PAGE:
Oh my, good ol’ sweet potato pie

By Jessica Scott

I love sweet potato pie!  I hate to say this, but it is my favorite food.  Sweet potato pie reminds me of Thanksgiving, spending time with my family and friends back home on the East Coast and good ol’ home cooking.

Hold on a minute though, I do not eat sweet potato pie only on Thanksgiving Day—oh no, sweet potato pie is eaten throughout the year.  You know how some people only eat the typical Thanksgiving food on Thanksgiving? Or eat birthday cake only when it is someone’s birthday? Well, not over here. I eat sweet potato pie whenever I get the urge.

That urge happens at least once a month, which means I am either baking a pie or someone is baking one for me.  I love sweet potato pie so much that people express their love for me by baking me sweet potato pies.

For instance, I have a close friend named Aaquila who lives in Motown—Detroit, the Motor City, baby, and every time I visit her and her family, her mother Mrs. Buffington, bakes me two sweet potato pies.

Listen people, when I say that Mrs. Buffington’s sweet potato pie is the best sweet potato pie I have ever had, believe me.  Sometimes I wish I lived in Detroit, just so I could have the best sweet potato pie at my fingertips. If only she would give me her recipe —but then again, if she did, I would probably end up looking like a sweet potato pie.  I don’t want that, but what I do want is for you to try to make my recipe.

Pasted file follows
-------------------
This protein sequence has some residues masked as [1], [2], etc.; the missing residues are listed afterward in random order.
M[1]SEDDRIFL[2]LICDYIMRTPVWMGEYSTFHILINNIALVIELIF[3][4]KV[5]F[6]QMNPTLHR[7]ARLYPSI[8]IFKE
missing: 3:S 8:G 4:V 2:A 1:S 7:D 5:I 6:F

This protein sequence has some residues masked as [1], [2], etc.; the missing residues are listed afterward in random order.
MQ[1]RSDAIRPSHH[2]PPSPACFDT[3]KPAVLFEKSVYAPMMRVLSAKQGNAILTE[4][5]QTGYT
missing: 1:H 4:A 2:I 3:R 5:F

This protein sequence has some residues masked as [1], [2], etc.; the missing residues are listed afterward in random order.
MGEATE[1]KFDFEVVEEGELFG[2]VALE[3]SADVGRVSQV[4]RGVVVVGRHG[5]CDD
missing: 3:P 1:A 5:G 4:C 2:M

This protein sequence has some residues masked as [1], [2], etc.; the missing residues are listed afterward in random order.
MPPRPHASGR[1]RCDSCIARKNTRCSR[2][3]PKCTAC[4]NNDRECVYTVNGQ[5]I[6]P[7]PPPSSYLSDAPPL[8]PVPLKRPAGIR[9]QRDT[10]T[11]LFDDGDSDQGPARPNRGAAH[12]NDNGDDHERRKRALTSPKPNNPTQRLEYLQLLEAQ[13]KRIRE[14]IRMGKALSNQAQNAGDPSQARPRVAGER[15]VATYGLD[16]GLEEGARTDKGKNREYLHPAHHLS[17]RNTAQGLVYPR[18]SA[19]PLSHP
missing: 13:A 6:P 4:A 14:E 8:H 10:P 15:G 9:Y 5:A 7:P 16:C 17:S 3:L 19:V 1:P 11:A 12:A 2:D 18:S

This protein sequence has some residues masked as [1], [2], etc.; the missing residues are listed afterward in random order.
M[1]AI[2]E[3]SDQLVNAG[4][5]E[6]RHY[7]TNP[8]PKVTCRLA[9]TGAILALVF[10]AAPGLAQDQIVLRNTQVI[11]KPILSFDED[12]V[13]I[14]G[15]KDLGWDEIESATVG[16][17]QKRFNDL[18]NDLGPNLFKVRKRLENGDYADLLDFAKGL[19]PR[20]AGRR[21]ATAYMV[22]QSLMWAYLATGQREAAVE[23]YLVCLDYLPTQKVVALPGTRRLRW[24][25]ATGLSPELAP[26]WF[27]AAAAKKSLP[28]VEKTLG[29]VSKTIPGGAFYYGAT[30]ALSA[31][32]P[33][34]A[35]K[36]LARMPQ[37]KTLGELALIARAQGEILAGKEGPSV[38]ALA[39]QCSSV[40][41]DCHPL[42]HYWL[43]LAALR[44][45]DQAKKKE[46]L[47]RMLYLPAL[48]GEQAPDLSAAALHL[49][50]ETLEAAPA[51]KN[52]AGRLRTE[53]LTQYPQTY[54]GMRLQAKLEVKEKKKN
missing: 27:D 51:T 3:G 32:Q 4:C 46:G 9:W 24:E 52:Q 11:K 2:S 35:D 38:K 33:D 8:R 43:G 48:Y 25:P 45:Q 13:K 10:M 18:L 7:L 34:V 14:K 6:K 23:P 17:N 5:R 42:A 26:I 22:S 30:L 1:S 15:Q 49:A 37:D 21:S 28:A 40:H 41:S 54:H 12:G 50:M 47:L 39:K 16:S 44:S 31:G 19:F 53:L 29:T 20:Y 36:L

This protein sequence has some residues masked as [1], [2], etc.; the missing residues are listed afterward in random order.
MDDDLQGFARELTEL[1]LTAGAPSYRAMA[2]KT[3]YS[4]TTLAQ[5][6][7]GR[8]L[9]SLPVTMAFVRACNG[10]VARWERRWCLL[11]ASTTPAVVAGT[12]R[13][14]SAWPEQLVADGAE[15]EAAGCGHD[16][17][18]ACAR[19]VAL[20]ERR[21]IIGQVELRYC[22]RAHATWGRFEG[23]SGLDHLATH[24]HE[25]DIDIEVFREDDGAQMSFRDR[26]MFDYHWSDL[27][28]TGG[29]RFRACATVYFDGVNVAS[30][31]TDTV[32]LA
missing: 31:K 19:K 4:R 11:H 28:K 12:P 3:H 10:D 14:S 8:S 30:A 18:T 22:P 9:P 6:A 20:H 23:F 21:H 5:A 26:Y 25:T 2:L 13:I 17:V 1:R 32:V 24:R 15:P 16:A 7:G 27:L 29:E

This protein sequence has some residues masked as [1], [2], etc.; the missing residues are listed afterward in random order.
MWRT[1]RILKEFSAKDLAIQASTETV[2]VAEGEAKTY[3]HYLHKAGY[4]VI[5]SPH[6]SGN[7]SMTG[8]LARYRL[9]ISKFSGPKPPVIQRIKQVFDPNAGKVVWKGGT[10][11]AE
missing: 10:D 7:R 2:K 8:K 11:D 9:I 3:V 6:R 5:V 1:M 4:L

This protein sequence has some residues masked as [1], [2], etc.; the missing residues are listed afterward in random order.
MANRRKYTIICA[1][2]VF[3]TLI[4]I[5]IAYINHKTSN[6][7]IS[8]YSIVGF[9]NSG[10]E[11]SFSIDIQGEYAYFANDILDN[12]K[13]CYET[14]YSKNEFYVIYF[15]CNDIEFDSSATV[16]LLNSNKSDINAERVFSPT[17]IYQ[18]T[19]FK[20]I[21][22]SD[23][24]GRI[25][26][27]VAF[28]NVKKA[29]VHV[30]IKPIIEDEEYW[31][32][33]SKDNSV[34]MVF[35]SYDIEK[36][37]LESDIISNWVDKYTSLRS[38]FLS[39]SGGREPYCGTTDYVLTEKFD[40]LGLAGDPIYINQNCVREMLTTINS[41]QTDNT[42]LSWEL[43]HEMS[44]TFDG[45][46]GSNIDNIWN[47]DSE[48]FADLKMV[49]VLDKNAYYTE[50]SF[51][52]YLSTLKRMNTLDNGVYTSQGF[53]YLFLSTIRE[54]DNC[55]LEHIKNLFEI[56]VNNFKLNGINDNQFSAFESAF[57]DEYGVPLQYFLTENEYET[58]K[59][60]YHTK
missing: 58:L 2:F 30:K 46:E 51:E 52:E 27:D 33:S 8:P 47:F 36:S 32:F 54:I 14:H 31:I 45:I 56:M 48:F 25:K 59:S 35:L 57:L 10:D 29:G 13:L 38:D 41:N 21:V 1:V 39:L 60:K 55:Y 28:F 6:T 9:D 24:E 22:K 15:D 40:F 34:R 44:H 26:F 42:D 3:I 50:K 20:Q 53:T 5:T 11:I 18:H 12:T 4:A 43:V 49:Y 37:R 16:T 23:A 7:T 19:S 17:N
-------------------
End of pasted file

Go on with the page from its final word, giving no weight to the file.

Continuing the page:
Begin by boiling two pounds of sweet potatoes in a large pot for about 30 minutes. When they are done boiling, let them cool and then peel off their skin.  Place potatoes into a mixer and then go back to the stove and place one and a half cups of butter into a small pot and bring it to a simmer.  Next add one cup of white sugar and one cup of brown sugar, teaspoon of cinnamon and teaspoon of nutmeg, then stir.

Go back to the mixer and start mixing your potatoes, as you are mixing your potatoes, add the butter, half-and-half, sugar concoction, the two eggs and the vanilla extract. Make sure the potatoes are mixed well with few or no clumps.

Pour the mixture into the pie crust, which you can buy at any grocery store, then preheat the oven to 400 degrees and bake the pie for 60 minutes or until  it gets a golden glaze appearance on top. Then remove the pie from the oven and let it cool for about 60–90 minutes.  Once the pie has cooled, go ahead and enjoy like it is Thanksgiving.  I enjoy mine cold, but some people prefer to eat it hot.  Whatever floats your boat. Enjoy!